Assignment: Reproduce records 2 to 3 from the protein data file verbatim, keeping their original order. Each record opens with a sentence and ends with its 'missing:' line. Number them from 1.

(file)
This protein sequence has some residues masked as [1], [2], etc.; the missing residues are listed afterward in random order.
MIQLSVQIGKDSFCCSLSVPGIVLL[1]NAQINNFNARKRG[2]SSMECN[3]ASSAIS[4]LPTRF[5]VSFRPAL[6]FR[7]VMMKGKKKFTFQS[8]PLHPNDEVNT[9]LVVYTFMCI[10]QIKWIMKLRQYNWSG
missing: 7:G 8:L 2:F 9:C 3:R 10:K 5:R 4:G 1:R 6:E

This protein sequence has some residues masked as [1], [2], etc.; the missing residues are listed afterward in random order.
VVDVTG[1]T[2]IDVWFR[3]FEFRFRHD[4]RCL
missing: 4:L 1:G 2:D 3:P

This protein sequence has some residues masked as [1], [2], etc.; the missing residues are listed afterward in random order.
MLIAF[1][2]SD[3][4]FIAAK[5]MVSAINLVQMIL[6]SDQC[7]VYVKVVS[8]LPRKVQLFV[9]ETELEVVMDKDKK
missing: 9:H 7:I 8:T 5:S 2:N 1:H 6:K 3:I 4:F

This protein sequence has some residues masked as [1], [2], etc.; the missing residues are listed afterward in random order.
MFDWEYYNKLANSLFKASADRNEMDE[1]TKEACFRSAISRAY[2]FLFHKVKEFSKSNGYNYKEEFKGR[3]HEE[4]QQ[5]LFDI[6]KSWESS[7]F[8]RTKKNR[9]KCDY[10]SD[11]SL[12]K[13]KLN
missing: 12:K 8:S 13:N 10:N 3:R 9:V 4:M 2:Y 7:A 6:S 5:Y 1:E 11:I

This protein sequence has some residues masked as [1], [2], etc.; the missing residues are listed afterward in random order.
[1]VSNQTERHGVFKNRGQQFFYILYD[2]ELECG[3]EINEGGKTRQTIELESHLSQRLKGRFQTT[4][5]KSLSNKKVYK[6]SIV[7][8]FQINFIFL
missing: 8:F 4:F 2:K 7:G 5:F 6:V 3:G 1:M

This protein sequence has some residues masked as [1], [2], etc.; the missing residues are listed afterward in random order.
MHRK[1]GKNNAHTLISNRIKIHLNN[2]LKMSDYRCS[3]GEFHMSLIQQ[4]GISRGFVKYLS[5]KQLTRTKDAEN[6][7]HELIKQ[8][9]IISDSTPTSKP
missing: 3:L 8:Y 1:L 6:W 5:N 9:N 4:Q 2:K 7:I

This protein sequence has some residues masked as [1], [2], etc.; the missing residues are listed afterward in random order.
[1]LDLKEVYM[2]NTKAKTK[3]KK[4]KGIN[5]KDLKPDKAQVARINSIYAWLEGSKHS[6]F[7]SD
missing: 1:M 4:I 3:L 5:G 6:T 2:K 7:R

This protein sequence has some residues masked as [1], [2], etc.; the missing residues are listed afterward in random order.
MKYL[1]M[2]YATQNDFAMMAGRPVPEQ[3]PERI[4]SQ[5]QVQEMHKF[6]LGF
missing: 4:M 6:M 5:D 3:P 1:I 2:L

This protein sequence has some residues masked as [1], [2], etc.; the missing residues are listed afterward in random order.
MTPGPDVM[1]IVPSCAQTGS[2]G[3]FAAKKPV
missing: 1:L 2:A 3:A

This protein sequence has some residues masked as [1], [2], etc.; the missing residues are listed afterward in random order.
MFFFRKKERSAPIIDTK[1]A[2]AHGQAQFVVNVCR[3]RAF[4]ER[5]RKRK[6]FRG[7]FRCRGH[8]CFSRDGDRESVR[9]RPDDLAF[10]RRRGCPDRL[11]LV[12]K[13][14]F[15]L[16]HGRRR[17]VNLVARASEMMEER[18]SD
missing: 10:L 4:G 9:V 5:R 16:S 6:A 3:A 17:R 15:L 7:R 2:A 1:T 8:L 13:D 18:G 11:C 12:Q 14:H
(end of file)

This protein sequence has some residues masked as [1], [2], etc.; the missing residues are listed afterward in random order.
VVDVTG[1]T[2]IDVWFR[3]FEFRFRHD[4]RCL
missing: 4:L 1:G 2:D 3:P

This protein sequence has some residues masked as [1], [2], etc.; the missing residues are listed afterward in random order.
MLIAF[1][2]SD[3][4]FIAAK[5]MVSAINLVQMIL[6]SDQC[7]VYVKVVS[8]LPRKVQLFV[9]ETELEVVMDKDKK
missing: 9:H 7:I 8:T 5:S 2:N 1:H 6:K 3:I 4:F